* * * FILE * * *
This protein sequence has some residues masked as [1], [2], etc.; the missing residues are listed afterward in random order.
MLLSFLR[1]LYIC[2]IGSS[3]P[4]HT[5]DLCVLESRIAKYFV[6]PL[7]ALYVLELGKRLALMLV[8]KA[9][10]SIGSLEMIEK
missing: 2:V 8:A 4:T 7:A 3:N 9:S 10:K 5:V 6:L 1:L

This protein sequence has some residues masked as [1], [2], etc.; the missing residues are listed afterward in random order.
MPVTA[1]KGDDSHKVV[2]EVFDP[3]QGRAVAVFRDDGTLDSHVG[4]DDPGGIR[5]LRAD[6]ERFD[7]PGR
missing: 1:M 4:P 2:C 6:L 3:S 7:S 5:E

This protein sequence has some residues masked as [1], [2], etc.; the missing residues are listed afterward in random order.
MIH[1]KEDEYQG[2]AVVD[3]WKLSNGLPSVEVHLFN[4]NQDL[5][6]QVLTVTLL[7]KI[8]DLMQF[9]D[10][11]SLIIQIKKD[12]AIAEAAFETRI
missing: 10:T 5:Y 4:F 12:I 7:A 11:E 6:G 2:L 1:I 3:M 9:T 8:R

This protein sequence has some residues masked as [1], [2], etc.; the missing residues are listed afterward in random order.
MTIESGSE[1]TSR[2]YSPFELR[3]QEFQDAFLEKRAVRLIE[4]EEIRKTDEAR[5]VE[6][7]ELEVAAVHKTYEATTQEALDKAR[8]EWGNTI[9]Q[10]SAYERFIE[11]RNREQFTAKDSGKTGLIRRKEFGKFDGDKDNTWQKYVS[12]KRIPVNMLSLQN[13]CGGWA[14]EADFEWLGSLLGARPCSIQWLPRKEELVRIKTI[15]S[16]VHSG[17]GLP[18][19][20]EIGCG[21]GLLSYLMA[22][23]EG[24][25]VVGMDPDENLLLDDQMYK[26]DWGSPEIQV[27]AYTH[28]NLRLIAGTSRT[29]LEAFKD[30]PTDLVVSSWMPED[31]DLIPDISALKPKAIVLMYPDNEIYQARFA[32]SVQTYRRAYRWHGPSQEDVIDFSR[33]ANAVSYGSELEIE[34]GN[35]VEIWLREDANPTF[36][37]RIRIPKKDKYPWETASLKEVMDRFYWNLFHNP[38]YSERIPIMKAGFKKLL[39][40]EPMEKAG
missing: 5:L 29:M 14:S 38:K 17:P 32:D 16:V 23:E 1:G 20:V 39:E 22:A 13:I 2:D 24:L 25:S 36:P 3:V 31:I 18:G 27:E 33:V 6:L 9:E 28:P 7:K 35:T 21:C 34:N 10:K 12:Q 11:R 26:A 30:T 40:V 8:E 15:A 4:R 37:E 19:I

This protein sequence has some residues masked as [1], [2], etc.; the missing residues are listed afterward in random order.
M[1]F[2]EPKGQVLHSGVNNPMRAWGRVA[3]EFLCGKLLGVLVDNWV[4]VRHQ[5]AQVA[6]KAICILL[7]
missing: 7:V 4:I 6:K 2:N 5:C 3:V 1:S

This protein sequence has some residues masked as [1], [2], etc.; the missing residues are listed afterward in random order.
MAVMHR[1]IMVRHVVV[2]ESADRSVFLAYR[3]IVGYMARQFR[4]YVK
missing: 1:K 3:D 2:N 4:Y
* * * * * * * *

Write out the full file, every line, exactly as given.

This protein sequence has some residues masked as [1], [2], etc.; the missing residues are listed afterward in random order.
MLLSFLR[1]LYIC[2]IGSS[3]P[4]HT[5]DLCVLESRIAKYFV[6]PL[7]ALYVLELGKRLALMLV[8]KA[9][10]SIGSLEMIEK
missing: 2:V 8:A 4:T 7:A 3:N 9:S 10:K 5:V 6:L 1:L

This protein sequence has some residues masked as [1], [2], etc.; the missing residues are listed afterward in random order.
MPVTA[1]KGDDSHKVV[2]EVFDP[3]QGRAVAVFRDDGTLDSHVG[4]DDPGGIR[5]LRAD[6]ERFD[7]PGR
missing: 1:M 4:P 2:C 6:L 3:S 7:S 5:E

This protein sequence has some residues masked as [1], [2], etc.; the missing residues are listed afterward in random order.
MIH[1]KEDEYQG[2]AVVD[3]WKLSNGLPSVEVHLFN[4]NQDL[5][6]QVLTVTLL[7]KI[8]DLMQF[9]D[10][11]SLIIQIKKD[12]AIAEAAFETRI
missing: 10:T 5:Y 4:F 12:I 7:A 11:E 6:G 2:L 1:I 3:M 9:T 8:R

This protein sequence has some residues masked as [1], [2], etc.; the missing residues are listed afterward in random order.
MTIESGSE[1]TSR[2]YSPFELR[3]QEFQDAFLEKRAVRLIE[4]EEIRKTDEAR[5]VE[6][7]ELEVAAVHKTYEATTQEALDKAR[8]EWGNTI[9]Q[10]SAYERFIE[11]RNREQFTAKDSGKTGLIRRKEFGKFDGDKDNTWQKYVS[12]KRIPVNMLSLQN[13]CGGWA[14]EADFEWLGSLLGARPCSIQWLPRKEELVRIKTI[15]S[16]VHSG[17]GLP[18][19][20]EIGCG[21]GLLSYLMA[22][23]EG[24][25]VVGMDPDENLLLDDQMYK[26]DWGSPEIQV[27]AYTH[28]NLRLIAGTSRT[29]LEAFKD[30]PTDLVVSSWMPED[31]DLIPDISALKPKAIVLMYPDNEIYQARFA[32]SVQTYRRAYRWHGPSQEDVIDFSR[33]ANAVSYGSELEIE[34]GN[35]VEIWLREDANPTF[36][37]RIRIPKKDKYPWETASLKEVMDRFYWNLFHNP[38]YSERIPIMKAGFKKLL[39][40]EPMEKAG
missing: 5:L 29:M 14:S 38:K 17:P 32:D 16:V 23:E 1:G 20:V 39:E 22:A 13:I 2:D 24:L 25:S 36:P 3:V 31:I 18:G 27:E 33:V 6:L 9:E 28:P 7:K 35:T 21:C 34:N 10:K 12:Q 11:R 26:A 30:T 40:V 8:E 15:A 4:R 37:E 19:I

This protein sequence has some residues masked as [1], [2], etc.; the missing residues are listed afterward in random order.
M[1]F[2]EPKGQVLHSGVNNPMRAWGRVA[3]EFLCGKLLGVLVDNWV[4]VRHQ[5]AQVA[6]KAICILL[7]
missing: 7:V 4:I 6:K 2:N 5:C 3:V 1:S

This protein sequence has some residues masked as [1], [2], etc.; the missing residues are listed afterward in random order.
MAVMHR[1]IMVRHVVV[2]ESADRSVFLAYR[3]IVGYMARQFR[4]YVK
missing: 1:K 3:D 2:N 4:Y